My senior thesis in Computational Biology took shape under the mentorship of Dr. Nicola Neretti and Dr. Sorin Istrail. The project grew out of my research in chromatin structure and organization that I had been doing for the past two years. It was a concerted push to answer a single question and was the most involved research project I’ve taken on to date. I’m going to summarize the work here, but the full text of the thesis can be found at the bottom of this page. Much of the introduction and background reading would be relevant to anyone looking to review the 3D chromatin structure reconstruction methods available as of April 2015. This research was also presented in poster form at Brown’s Theories in Action 2015 conference, and the poster is available here.

The main question I was trying to answer: given a 2D matrix representing the contact frequencies of segments along a chromosome from a Hi-C experiment, how can you infer a 3D structure that would give rise to the experimental data? Many scientists have tried to answer this question, starting with protein structure and folding long before chromatin structure information was accessible. After reviewing the literature, it was clear that there were statistical methods available to do one of two tasks:

- Construct 3D structures that could accurately explain the 2D data from a very small section of a chromosome – perhaps 100kb. The “MonteGrappa” algorithm (detailed in [1]) is the best example of this. Using a Markov Chain Monte Carlo (MCMC) approach, it reconstructs an ensemble of 3D structures that accurately explain a 2D contact map when averaged together. This method is powerful because it attempts to explain the underlying chromatin structures that are in a population of cells – no single structure could accurately model that.
- Provide information about the 3D arrangement of larger domains of a single chromosome or multiple chromosomes. In this paradigm, we’re not trying to give singular structures that can explain a chromosome – such a model would be too complex. Instead, we try to place each larger domain (larger than 100kb, for example) somewhere in 3D space and show how it interacts with the other domains. These types of models are important for visualizing 3D structures of entire chromosomes and calculating statistics on the structure, but they lack the complexity and detail at finer scales like the models in (1).

My contribution to the field was to build a statistical model that could bridge the gap between point (1) and point (2). I wanted to answer the question “how can we build a statistical model that can reconstruct an entire chromosome while maintaining the level of detail that finer-scale methods have?”

This was dangerous territory, because the model had the potential to become incredibly complex. Methods from point (1) cannot be applied to larger sections of a chromosome because there are too many points to simulate in space and computing the structures takes too long. I needed a way to leverage the benefits of both method types.

I eventually came up with a hybrid method that drew from both paradigms. The algorithm is titled “Monte Monster” because it uses MCMC techniques and tackles a monster statistical challenge! The basic idea of the method follows:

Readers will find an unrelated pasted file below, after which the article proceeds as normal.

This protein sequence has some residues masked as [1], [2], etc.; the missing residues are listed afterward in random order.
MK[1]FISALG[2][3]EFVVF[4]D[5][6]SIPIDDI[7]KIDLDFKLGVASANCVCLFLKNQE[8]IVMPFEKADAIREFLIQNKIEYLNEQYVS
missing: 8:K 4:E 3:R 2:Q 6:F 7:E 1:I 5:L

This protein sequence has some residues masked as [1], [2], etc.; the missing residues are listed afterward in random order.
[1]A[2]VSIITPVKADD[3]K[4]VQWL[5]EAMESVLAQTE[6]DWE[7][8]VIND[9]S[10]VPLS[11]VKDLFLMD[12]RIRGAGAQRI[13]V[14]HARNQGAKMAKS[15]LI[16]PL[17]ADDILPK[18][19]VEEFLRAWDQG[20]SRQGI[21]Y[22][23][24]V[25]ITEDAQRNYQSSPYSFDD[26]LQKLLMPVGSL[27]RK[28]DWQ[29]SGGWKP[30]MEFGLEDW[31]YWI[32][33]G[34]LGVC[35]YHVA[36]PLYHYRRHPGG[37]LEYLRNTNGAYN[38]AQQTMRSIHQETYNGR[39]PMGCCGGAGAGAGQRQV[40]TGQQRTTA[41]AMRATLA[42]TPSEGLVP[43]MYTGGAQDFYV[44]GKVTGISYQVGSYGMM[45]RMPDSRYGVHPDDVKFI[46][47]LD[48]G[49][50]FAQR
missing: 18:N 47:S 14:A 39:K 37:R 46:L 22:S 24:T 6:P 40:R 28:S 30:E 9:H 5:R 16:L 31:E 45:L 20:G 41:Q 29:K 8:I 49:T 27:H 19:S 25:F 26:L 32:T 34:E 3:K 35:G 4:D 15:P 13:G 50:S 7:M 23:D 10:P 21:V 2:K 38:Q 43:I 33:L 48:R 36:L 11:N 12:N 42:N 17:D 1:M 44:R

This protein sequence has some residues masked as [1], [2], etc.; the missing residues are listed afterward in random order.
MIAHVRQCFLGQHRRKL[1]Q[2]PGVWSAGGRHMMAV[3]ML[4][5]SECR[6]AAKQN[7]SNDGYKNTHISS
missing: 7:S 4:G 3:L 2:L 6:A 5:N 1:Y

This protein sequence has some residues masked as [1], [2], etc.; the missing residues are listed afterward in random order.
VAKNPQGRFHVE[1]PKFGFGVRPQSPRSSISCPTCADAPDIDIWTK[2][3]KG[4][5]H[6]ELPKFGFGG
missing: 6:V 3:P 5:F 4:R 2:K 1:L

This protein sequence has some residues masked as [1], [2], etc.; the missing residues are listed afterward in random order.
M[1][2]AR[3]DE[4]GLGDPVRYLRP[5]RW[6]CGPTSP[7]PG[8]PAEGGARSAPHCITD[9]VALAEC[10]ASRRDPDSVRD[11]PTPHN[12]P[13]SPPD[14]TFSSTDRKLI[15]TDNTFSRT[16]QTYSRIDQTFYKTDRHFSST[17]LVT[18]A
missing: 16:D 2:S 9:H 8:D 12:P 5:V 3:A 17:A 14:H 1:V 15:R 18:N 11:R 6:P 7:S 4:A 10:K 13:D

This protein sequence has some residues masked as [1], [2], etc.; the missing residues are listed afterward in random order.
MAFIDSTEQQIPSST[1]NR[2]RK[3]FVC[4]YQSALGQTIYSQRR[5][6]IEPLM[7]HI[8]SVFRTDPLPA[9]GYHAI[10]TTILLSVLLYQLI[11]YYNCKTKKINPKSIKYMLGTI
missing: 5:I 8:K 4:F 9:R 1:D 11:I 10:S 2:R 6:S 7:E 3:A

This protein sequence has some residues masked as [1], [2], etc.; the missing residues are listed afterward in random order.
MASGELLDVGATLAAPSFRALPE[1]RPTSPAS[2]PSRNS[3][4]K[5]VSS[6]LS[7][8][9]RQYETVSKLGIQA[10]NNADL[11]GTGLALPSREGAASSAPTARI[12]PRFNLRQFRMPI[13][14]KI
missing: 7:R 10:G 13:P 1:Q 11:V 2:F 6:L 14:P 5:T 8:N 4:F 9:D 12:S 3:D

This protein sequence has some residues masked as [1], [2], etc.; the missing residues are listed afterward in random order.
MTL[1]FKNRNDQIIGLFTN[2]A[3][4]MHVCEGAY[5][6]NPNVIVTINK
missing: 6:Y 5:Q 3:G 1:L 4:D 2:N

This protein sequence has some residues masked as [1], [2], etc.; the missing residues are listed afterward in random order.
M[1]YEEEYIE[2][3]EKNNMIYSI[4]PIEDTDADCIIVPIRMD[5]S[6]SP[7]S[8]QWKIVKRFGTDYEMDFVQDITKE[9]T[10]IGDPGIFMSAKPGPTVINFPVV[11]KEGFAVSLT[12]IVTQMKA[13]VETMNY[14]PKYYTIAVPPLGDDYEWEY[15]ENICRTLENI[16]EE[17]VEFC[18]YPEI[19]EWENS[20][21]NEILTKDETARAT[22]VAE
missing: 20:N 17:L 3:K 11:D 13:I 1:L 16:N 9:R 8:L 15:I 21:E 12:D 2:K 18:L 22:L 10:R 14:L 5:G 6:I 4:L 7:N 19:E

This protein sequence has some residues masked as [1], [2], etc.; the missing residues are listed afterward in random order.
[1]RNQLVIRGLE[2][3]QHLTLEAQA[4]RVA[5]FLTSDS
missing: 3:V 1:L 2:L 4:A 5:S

- We are going to reconstruct an ensemble of 3D structures for a single chromosome. Taken together, these structures represent the information contained in the 2D contact map provided by a Hi-C experiment.
- Divide the chromosome up into small domains. I chose to use Topologically Associated Domains (TADs, highly self-interacting regions along the chromosome) as the basic definition of chromosome domains.
- Using the MonteGrappa algorithm defined above, compute an ensemble of structures for each domain. This will capture the 3D structure within each domain, but not the interactions between domains.
- Use the MonteMonster algorithm to pick a single structure from the ensemble for each domain along the chromosome. Chose a position, rotation and scale for this structure in 3D space. Compute the probability of the structure given the 2D data.
- Iteration takes place with a MCMC sampling scheme. Each iteration can modulate one aspect of the 3D structure. A domain is chosen at random, and a move is applied to that structure. Either the position, rotation or scale of the structure is perturbed, or the structure of the domain is swapped for another member of the ensemble from step 3.
- MCMC moves are accepted according to the Metropolis criterion. Moves are always accepted if they increase the probability of the structure, and are accepted if they decrease the probability
*sometimes*. - Run the chain until it reaches a stationary distribution in Ns draws. Draws from the chain every Ns iterations after this point theoretically represent independent samplings of the chain, and can be used to build an ensemble of 3D structures for an entire chromosome.

This explanation is incomplete and leaves out many important details, mainly the math behind it all! It does give a main idea of the method, though. The key is that I am using pre-computed ensembles of structures to get the structure of an entire chromosome, rather than trying to simulate it all at once.

By the end of my senior year, I had started to program code to implement this method, but I was unable to finish and test it completely. I was able to show that it worked for the interaction between two neighboring domains. That is a far stretch from an entire chromosome which can have hundreds of domains. Dr. Neretti is currently looking for a new student to take over the project and move it to a practical implementation.

The full content of the thesis can be found below.

References

[1] Giorgetti, L. *et al.* Predictive polymer modeling reveals coupled fluctuations in chromosome conformation and transcription. *Cell* **157,** 950–63 (2014)